Racism Hate Crimes In America

.. eotype of perpetrators of hate crimes. All three were going through tough times struggling to stay afloat: King, Brewer, and Berry were high school dropouts unable to hold a steady job, working variously as yard workers and lumber company employees, and they were about to be evicted from the apartment they shared (Pressley A9). According to the SPLC’s Klanwatch Project, the number of organized hate groups has grown significantly during the last few years, perhaps because of hard economic times. The particularly depressed economic conditions in rural areas of the United States since the early 1980’s have provided a fertile breeding ground for organized hate groups, playing on a theme that has special appeal to downtrodden farmers and small town residents (Levin 113).

Racist forces are appealing because they offer simplistic solutions for the problems of our society by providing obvious scapegoats- blacks, immigrants, and other minorities that threaten their well being. Dees points out, however, that perhaps most significant in their downward spiral were the racist influences they encountered and embraced in prison. Larry Fitzgerald, a spokesman for the Texas Department of Criminal Justice, said that while all three men were serving time, they were suspected of belonging to white supremacy groups, specifically the Confederate Knights of America, a prison gang aligned with the Ku Klux Klan (Bragg 17). Likewise, King was disciplined in 1995 while in prison for his involvement in a racial disturbance between whites and Hispanics (Pressley A9). In his statement to police, Berry supplied a clue about the depth of King’s racist beliefs. While dragging Byrd’s body behind the truck, King allegedly said, We’re starting the Turner Diaries’ early.

The Turner Diaries are a fictional account of race war in America and antigovernment-conspiracy, and is seen as the bible of hate groups. The murder of James Byrd Jr. was not a random act of violence. King, Berry, and Brewer were on a mission, a mission they were brainwashed with after years of exposure to white supremacist ideology: to rid the world of evil by disposing of all blacks (Levin 89). For the past several years, white supremacist groups like the Ku Klux Klan and the National Association for the Advancement of White People have been claiming that they are not racists. They say that they are not motivated by hate, but are simply proponents of white rights, trying to redress what they claim is current discrimination against white people (Novick 21).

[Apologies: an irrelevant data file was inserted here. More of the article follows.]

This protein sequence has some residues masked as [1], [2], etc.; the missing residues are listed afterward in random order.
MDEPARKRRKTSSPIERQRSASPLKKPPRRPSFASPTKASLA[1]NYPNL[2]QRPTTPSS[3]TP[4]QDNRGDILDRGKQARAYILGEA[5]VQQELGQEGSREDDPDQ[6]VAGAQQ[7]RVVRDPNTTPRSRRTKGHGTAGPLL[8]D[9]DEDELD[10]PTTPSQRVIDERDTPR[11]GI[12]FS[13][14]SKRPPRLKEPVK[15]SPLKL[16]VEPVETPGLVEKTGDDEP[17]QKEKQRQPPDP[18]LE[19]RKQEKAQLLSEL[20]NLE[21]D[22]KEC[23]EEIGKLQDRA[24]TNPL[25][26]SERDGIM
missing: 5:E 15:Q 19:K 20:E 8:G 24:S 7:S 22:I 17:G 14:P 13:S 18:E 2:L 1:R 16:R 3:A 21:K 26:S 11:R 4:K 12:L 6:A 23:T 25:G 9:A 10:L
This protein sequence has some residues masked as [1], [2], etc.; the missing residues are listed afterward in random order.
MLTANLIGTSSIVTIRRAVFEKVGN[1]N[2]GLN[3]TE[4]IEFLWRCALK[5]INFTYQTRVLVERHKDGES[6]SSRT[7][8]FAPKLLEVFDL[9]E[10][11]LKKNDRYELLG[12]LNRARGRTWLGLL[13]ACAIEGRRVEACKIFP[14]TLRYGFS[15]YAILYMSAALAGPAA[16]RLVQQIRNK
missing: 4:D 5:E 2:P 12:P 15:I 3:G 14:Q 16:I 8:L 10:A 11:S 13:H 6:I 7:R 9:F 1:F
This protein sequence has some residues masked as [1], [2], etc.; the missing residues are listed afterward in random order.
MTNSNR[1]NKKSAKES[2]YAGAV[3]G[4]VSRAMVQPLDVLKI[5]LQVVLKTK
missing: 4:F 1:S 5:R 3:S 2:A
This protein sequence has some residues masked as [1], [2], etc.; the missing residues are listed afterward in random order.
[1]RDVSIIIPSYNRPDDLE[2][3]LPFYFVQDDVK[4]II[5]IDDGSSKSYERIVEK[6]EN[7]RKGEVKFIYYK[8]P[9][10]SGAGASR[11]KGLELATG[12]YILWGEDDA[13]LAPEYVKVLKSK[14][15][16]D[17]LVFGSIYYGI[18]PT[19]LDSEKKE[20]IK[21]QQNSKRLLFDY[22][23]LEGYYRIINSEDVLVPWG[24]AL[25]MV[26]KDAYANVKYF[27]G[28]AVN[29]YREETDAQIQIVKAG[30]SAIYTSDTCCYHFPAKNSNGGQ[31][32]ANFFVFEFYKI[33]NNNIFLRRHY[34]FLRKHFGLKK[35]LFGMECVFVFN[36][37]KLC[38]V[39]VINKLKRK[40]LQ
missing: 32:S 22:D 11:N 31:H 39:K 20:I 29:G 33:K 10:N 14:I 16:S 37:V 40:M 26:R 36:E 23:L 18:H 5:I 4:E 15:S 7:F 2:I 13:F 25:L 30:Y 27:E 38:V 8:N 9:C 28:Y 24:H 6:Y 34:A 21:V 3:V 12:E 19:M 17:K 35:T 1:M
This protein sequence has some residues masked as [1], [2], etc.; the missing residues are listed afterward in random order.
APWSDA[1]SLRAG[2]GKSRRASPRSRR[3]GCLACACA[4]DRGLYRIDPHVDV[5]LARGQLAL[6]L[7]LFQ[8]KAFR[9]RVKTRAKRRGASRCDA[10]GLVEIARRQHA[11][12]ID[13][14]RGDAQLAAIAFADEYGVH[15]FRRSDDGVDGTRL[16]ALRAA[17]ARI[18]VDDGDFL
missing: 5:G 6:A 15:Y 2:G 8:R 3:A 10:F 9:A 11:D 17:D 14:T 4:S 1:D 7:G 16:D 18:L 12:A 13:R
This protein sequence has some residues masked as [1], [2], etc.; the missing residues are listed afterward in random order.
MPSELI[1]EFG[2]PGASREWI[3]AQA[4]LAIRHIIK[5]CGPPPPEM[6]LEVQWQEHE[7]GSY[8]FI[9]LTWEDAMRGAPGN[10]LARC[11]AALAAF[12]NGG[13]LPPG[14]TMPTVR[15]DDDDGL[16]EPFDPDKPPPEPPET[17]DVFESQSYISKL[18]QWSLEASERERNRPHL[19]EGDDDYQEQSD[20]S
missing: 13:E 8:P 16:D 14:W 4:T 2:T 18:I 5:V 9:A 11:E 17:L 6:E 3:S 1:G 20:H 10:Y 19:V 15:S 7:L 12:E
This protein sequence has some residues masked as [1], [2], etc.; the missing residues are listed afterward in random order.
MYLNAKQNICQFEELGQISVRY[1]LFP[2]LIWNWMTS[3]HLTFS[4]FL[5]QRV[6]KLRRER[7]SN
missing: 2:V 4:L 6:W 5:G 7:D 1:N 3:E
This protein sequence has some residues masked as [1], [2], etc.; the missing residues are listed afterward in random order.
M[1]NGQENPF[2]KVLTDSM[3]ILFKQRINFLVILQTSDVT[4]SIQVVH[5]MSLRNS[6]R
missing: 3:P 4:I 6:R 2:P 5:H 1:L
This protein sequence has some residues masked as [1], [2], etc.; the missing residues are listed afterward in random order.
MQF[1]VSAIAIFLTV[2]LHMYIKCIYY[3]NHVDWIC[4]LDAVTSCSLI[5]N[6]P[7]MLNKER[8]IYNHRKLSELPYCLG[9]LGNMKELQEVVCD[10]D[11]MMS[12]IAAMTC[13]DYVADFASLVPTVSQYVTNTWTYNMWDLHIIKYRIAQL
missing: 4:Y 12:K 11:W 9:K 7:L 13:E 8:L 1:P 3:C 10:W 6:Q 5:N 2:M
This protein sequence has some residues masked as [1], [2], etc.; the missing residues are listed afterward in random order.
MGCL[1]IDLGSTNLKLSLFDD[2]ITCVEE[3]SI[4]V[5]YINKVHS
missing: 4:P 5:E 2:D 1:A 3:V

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Members of the KKK believe the notion that they are biologically superior, and justify their violent behavior toward innocent people as defense. In a recent issue of a White Aryan Resistance newspaper, Tom Metzger asserts We have every right to use force in self-defense, in retaliation, and in preemptive strikes against those who openly threaten our freedom. Many white supremacists believe that their violence toward blacks is defensive, aimed at protecting their American way of life or God-given Aryan advantage. Hate crimes represent one extreme on the continuum of prejudice and bigotry (Levin 97). Whether it is for economic or psychological reasons, there are countless individuals who feel resentful toward those of a certain group. They have suffered some loss in self-esteem or status; rather than accepting responsibility for their hapless situation, they are eager to place the blame elsewhere.

Millions of people, however, have suffered a decline in their quality of life or standard of living, and would never commit a criminal act against those who are different from them (Novick 24). Fortunately, not every member of society buys into the culture of hate; some have enough self-control to stop themselves from behaving in a deviant or violent manner, no matter how great the appeal. Still for some individuals, as in the case of John King, Shawn Berry, and Lawrence Brewer, the desire to commit a hate crime is overpowering. A recent study indicated that the number of white supremacists in America consist of just under fifty thousand people; when compared to the population of our nation as a whole, that number is a relatively small percentage. In a country founded in life, liberty, and equality, that is fifty thousand too many.